Purpose:
The purpose of this experiment is to determine the decay constant and resulting
halflife of the radioactive element
137m
56
Ba.
Introduction
:
In the last decade of the 19
th
century, it was discovered that certain
materials spontaneously gave off penetrating rays of energy. This process was named
radioactivity by Marie Curie and subsequent investigations proved the rays were actually
of three types. Called Alpha (α) which consisted of a helium nucleus (two protons and
two neutrons), Beta (β) which consisted of an emitted electron and Gamma (γ) for
convenience, it was found the first two were composed of electrically charged particles
and could be stopped by the thinnest sheets of paper. The last type, Gamma, was a highly
penetrating form of electromagnetic radiation. The atom from which the radiation is
emitted is in an unstable state, and by the emission, tries to lower its energy to a ground
state.
Since the parent atom is transformed into a new element, the number of original
atoms No, is seen to drop according to the formula:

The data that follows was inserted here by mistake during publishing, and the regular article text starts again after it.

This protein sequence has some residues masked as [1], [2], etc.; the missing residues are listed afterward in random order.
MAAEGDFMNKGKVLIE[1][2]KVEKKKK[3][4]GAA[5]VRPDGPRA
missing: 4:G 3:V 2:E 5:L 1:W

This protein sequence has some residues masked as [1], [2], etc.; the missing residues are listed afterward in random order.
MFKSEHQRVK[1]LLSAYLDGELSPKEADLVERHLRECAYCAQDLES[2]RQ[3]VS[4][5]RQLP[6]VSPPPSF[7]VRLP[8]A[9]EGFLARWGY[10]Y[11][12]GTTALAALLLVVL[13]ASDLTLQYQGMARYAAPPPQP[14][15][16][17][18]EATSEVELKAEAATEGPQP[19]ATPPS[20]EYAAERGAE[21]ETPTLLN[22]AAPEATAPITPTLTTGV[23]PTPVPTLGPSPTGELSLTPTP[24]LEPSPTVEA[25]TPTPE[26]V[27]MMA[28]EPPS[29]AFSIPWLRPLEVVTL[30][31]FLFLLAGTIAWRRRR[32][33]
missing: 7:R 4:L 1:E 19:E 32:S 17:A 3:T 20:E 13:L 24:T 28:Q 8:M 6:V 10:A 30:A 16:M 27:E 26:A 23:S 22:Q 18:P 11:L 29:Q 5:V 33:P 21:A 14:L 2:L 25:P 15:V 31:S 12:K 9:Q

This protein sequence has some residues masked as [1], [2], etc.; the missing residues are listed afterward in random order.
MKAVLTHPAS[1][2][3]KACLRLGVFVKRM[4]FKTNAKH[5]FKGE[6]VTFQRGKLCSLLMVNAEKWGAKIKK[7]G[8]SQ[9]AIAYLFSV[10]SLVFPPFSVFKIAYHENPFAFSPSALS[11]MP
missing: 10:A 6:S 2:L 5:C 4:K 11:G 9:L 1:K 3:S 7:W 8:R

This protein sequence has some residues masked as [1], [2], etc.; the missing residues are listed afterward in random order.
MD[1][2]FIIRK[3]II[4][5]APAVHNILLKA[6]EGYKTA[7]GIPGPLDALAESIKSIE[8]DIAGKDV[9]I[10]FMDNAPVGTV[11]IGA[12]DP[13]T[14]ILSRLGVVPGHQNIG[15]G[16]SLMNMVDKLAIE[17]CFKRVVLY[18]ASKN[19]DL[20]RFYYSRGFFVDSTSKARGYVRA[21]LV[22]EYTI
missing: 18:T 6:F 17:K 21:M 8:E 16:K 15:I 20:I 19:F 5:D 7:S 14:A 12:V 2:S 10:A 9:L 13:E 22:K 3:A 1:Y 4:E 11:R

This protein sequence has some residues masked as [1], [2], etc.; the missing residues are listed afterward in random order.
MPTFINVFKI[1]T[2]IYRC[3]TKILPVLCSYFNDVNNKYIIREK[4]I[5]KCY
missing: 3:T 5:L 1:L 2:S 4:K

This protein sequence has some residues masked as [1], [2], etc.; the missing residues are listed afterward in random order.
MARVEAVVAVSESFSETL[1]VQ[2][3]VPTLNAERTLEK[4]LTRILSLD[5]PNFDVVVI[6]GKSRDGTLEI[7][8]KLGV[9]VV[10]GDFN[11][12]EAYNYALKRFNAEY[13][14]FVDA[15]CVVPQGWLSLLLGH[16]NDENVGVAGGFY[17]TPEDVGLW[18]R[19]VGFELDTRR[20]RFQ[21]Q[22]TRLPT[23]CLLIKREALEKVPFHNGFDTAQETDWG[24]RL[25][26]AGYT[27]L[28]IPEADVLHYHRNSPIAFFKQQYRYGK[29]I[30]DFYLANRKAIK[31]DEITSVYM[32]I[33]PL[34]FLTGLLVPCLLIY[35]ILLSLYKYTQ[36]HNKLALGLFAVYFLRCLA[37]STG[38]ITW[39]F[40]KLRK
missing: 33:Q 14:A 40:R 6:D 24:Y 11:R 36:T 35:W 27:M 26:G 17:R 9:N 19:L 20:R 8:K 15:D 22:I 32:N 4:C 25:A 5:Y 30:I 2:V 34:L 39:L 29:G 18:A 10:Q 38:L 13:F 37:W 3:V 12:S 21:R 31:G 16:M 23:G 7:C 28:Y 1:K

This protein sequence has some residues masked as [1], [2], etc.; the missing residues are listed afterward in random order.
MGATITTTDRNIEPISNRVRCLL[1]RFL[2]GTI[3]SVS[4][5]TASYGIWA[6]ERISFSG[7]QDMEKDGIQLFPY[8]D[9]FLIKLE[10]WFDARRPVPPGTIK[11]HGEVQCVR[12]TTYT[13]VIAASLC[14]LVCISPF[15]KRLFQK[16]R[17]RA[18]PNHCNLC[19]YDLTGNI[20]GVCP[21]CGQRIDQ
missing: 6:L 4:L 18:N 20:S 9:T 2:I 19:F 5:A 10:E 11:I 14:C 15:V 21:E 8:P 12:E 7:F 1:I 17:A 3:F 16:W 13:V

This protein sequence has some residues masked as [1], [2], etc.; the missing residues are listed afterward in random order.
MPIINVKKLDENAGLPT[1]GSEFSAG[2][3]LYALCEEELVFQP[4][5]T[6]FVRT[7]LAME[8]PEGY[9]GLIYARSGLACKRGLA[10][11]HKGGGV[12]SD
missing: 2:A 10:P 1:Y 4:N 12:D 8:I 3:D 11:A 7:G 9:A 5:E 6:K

N=N
o
e
λt
Equation (1)
where N is the population of atoms at a particular time t, and lambda, λ, is the
decay constant of the parent atom with the units of time
1
. To find the decay constant, the
natural log of both sides of Equation 1 is taken and the terms rearranged as shown below
in Equation (2).
ln N/N
o
=λt
Equation (2)
A plot of this equation will yield a straight line. The slope of the line is the decay
constant, λ.
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A quantity related to the decay constant is the halflife with the symbol. This is
the time required for onehalf of the original element to under go radioactive decay. The
halflife for a radioactive material is found from its decay constant by the following
formula.
t
½
= 0.693/λ
Equation (3)
Using the Spectech Counter with the GeigerMuller Probe, we will be able to
count the number of radioactive decays within a preset time window over a period of
time. For today’s lab, we will be determining the decay constant for an isotope of
Barium,
137m
56
Ba.
137m
56
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 Fall '08
 Fedorchak
 Radioactive Decay, Background radiation, sample holder, radiation counter

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